Manitou aims to maintain pivot steer advantage

7 April 2000

Manitou aims to maintain pivot steer advantage

The UK continues to be one

of Europes largest markets

for telehandlers.

Andy Collings attended the

launch of Manitous latest

contribution – the pivot

steer MLA 628T

THERE are rigid telehandlers and there are pivot steer telehandlers – and each type has its own loyal following, says Manitous Paul Bidwell.

"It is only rarely that customers change from one format to the other, convinced as they are that their original choice remains the best," he says.

Last year UK farmers bought 1600 telehandlers, of which about a quarter were of the pivot steer type. Although more expensive than rigid builds, the operating advantages of such machines are clearly appreciated by more than a few.

All round visibility from a central seating position – with the boom at any height – an ability to sideshift loads and less tyre wear are frequently cited advantages for pivot steers.

"In many respects, we have Matbro to thank for the establishment of the UKs pivot steer market," says Mr Bidwell. "The company spent several years marketing such designs at extremely competitive prices."

With the introduction of the new MLA 628T, Manitou clearly aims to sustain this situation.

Based on the companys existing MLA 627T machine, the 628 features several significant changes, principally in the transmission and boom departments.

To start with, the boom is 200mm (8in) shorter, which, says Manitou, creates a more balanced machine and reduces any tendency for it to pitch when travelling at speed on the road.

A new boom nose now has an external tilt ram connected to a Z-linkage providing the operator with a clearer view of an attachment. As with the earlier model, the 628s boom has a low pivot point well below the operators line of sight – the large, intrusive metal mound which used to be stuck directly in front of the cab windscreen is now history, it seems.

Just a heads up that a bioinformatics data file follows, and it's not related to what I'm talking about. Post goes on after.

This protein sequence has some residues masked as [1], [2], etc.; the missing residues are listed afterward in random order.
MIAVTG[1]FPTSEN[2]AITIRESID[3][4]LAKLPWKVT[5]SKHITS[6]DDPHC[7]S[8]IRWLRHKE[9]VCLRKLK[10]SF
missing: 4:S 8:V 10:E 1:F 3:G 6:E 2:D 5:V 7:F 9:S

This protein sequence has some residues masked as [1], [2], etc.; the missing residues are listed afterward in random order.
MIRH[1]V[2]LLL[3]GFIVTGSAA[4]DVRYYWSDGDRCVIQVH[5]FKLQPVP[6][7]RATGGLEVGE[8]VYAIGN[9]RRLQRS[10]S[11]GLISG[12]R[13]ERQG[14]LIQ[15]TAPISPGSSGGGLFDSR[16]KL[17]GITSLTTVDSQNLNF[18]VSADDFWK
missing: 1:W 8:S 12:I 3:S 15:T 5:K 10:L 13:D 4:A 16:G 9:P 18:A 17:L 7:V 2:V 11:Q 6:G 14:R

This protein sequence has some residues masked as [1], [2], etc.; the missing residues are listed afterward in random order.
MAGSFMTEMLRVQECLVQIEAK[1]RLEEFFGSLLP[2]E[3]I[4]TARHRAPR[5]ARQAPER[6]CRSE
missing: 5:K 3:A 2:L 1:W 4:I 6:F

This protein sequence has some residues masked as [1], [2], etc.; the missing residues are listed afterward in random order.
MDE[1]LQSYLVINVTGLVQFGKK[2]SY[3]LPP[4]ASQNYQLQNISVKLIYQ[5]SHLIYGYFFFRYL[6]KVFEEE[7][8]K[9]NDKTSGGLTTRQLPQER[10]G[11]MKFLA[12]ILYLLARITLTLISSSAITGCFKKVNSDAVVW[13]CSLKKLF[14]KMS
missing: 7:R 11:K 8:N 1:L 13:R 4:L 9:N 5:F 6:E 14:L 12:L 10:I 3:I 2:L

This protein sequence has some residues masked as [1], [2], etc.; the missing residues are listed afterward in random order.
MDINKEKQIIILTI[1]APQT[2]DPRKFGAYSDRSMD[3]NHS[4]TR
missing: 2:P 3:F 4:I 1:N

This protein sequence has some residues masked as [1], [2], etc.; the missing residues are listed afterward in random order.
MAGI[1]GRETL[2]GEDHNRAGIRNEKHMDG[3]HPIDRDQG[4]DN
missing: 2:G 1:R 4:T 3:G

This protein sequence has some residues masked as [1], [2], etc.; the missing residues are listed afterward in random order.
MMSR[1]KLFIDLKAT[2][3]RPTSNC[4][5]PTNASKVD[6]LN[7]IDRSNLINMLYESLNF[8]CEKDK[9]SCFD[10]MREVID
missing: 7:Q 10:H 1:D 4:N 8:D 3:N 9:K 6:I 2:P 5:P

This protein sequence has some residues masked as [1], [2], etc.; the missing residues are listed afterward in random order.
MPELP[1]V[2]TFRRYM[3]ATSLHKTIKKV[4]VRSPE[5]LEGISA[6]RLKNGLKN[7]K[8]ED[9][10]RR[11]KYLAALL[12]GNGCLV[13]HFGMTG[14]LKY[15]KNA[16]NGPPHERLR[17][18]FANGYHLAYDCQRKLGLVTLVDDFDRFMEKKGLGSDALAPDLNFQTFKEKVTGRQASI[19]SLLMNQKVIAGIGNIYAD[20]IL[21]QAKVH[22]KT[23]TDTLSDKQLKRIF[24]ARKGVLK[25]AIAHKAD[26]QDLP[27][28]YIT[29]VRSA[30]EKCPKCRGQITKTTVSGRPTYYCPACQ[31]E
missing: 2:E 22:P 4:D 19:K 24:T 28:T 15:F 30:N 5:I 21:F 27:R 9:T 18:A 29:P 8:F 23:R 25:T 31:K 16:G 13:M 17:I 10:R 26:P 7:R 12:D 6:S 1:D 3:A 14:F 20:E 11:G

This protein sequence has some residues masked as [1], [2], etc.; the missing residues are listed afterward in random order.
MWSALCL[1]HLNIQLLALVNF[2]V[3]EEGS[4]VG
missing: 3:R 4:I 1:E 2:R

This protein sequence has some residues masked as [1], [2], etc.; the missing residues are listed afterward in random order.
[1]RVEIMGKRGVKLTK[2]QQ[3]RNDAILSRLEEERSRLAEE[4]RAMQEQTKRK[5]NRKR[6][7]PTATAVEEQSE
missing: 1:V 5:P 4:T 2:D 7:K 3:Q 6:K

On the transmission front, the Clark 12000 powershift unit now has two extra gear ratios; the original first-to-fourth span has been retained, but extra ratios between first and second, and third and fourth have been made available.

That provides a closer ratio grouping and overcomes the objection that earlier models had been too highly geared.

Transmission operation includes a twist-grip to change up or down the box. Fifth to sixth gear is automatic and kicks in at about 12mph.

A button at the end of the twist-grip can be used to quickly change down a gear each time it is pressed. For some reason Manitou calls this system a kick-down facility, but no feet or pedals are involved.

There is also a transmission disengagement button – a hydraulic dump button – which is used when, say, a bucketful of grain needs to be lifted quickly over the side of a lorry and forward or reverse movement is not required.

It allows full engine speed to be maintained – for fast lifting – and avoids having to manually disengage the transmission. Releasing the button reactivates directional travel.

Other modifications include an improved cab ventilation system, enhanced engine cooling and better engine silencing. &#42


Maximum lift capacity 2.8t.

Lift height 5.2m.

Forward reach 3m.

Engine Perkins 1004.4 106hp.

Transmission 6-speed Clark.

Top speed 33kph.

Price £44,000.

Above: Manitous MLA 628T is more compact and better balanced, says the company. Note the new boom nose with its external tilt ram. Below: Twist-grip gear change is on the left of the steering wheel and the transmission dump button is on the joystick on the far side of the cab.

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